This is a typical family grave. There are no bodies here. It appears that this site has a receptacle for ashes underneath the main platform. There is a small door. Most Japanese graves do not contain bodies or even ashes but are a site for the spirits of the family ancestors.
 This is a closer view of the stele at the top of the above grave. The writing says that this is the grave of the Saeki family.
 In front of the doors into the small building is a very nice stone bowl.
On the right side of the building is a stone pagoda and a lamp. The fence on the other side of the hedge is part of a large park, the place where I play ground golf.

Feb 21, 2014

More along the river and another temple

 Privacy is where you can find it in Japan. These two junior high school girls were listening to music and practicing their dance moves under a bridge. As you can see, there is a worker in the upper left and of course I could see them from the path along the bank so it was not really all that private but probably the best they could get.
 This the work that is being done to construct a new moveable dam across Naka River.
I was almost home, across the street from Antoku Park where I play ground golf when I noticed a small Buddhist temple. I have look at every map I can find and, while the building shows, I can not find out the name of this little temple.

Feb 20, 2014

Work along the river

 The area around this dam is getting a major rebuilding. You can see where they have dug out the banks.
 Here is a picture of the same dam from a distance. Last summer there were many trees along the left bank but they are now gone. I assume that, when they finish this work, the riverbed will be wider and straighter.
After taking the above pictures I turned around and noticed this tree. The white balls seemed to be berries of something. However, I am not sure since the birds have apparently left them alone.

Feb 19, 2014

Back streets

 I decided to stay on the back roads as much as I could. Although they carry two way traffic, these roads are only one narrow lane wide. If two cars meet, one of them has to back up.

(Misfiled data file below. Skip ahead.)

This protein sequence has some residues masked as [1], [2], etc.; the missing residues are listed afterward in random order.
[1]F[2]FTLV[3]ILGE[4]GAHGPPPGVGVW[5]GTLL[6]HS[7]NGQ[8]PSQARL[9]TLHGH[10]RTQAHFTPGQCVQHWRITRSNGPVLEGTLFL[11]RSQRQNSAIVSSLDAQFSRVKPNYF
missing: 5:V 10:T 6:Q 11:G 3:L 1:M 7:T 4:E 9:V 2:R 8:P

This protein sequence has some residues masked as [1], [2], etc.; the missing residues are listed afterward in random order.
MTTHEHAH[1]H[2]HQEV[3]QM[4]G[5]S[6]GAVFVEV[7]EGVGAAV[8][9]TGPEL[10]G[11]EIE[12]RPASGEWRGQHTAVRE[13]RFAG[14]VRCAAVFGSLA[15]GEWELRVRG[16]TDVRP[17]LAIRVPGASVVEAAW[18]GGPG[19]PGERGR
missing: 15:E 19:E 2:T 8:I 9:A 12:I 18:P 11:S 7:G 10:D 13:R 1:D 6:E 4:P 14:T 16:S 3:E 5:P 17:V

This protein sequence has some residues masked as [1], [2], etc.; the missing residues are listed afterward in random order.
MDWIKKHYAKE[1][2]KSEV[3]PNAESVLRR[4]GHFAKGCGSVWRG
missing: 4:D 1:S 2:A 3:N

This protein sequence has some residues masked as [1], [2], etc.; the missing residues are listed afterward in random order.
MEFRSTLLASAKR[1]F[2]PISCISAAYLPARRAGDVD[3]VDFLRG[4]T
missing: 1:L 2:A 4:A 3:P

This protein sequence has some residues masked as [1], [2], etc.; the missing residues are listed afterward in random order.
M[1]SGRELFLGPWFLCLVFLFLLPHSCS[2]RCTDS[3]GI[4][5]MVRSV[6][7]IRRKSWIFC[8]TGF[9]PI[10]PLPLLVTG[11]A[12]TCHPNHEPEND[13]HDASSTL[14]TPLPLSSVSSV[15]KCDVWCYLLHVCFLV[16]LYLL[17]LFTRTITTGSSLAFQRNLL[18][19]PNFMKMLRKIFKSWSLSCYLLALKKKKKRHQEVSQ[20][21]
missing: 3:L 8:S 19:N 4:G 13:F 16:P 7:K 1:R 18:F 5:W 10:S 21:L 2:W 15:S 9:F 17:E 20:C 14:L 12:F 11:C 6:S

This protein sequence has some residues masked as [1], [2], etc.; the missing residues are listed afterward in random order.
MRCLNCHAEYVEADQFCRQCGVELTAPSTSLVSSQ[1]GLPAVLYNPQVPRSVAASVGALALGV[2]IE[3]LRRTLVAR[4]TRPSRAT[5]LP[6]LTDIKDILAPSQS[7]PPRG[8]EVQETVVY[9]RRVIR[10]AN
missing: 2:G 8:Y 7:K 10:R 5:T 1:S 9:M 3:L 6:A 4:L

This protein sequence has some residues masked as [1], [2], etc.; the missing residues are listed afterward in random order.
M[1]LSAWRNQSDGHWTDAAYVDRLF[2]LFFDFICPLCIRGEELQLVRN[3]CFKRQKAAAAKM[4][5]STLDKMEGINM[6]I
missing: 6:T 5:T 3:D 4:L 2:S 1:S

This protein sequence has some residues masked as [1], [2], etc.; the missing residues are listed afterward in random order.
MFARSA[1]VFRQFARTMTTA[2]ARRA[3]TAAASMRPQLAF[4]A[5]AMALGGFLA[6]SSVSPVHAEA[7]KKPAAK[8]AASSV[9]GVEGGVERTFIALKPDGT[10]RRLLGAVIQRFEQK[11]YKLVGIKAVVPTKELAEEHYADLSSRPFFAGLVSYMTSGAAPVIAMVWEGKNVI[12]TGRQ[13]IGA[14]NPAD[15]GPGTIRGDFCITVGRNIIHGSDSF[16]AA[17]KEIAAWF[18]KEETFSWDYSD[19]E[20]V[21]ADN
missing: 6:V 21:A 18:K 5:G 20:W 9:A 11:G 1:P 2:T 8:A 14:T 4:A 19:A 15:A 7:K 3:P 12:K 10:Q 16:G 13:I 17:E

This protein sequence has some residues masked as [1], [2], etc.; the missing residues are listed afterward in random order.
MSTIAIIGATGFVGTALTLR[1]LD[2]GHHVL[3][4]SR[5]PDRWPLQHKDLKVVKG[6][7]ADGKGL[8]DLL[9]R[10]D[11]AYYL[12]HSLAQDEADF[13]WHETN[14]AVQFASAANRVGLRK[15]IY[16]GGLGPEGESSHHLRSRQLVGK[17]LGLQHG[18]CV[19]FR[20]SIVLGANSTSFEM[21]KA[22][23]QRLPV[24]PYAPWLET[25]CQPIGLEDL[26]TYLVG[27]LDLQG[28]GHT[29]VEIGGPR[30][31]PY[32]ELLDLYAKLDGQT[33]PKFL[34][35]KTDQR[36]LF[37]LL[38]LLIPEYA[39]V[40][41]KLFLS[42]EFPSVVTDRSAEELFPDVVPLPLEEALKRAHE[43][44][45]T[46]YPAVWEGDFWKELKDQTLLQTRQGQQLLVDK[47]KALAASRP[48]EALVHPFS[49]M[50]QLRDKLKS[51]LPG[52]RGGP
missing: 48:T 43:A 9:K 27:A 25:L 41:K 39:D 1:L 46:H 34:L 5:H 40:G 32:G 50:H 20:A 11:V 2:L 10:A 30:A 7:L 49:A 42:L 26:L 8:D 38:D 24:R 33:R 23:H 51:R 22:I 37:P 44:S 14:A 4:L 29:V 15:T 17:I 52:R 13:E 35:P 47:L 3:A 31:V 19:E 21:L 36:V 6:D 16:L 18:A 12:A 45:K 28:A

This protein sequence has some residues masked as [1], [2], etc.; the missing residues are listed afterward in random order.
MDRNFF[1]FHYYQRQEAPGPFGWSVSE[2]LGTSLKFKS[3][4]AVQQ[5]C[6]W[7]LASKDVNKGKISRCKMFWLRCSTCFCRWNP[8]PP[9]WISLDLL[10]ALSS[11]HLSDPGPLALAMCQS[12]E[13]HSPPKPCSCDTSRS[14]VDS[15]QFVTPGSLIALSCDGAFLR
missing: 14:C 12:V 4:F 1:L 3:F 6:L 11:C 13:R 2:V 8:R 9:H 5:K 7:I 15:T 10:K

As I walked by one house with I large garden, I notice this cat eying me carefully.
The cat is sitting in the driveway next to the stone stele.

Feb 18, 2014

Moving on

 Inside the little Shinto shrine was this statue, which was only about a foot high. I believe it represents a god but I have no idea what one.
 I left the shrine and started walking toward home. Looking up I saw this large bell on a roof top.
Paying more attention to the building itself rather than the bell on the top right corner, I realized that it was an apartment building. Now, why would an apartment building have a bell on the roof? Simply decoration? An inscrutable Oriental thing? Who knows? I was tempted to go into the building and knock on doors, asking the occupants what the bell was for, but then I realized that they probably would not know, either.

Feb 17, 2014

Around Arahito Shrine

 This is a closeup of the things in front of the altar. The green things in the middle and in the yellow box on the left are sticks of incense to be burned in the white bowl. There are also some candles and matches. On the extreme right is a hollow wooden object that gives off a very pleasant sound when hit with a piece of wood. Many Buddhists sects use these objects to set the rhythm when they chant sutras.
 I turned 180 degrees and found I was looking back into Arahito Shrine. I could see the large tree and part of the structure for sumo.
Beside the Buddhist altar that we have been looking at there was a very small Shinto shrine. You can tell that it is Shinto because of the shimenawa. It appeared to have something inside and for a change there were no doors to block the view.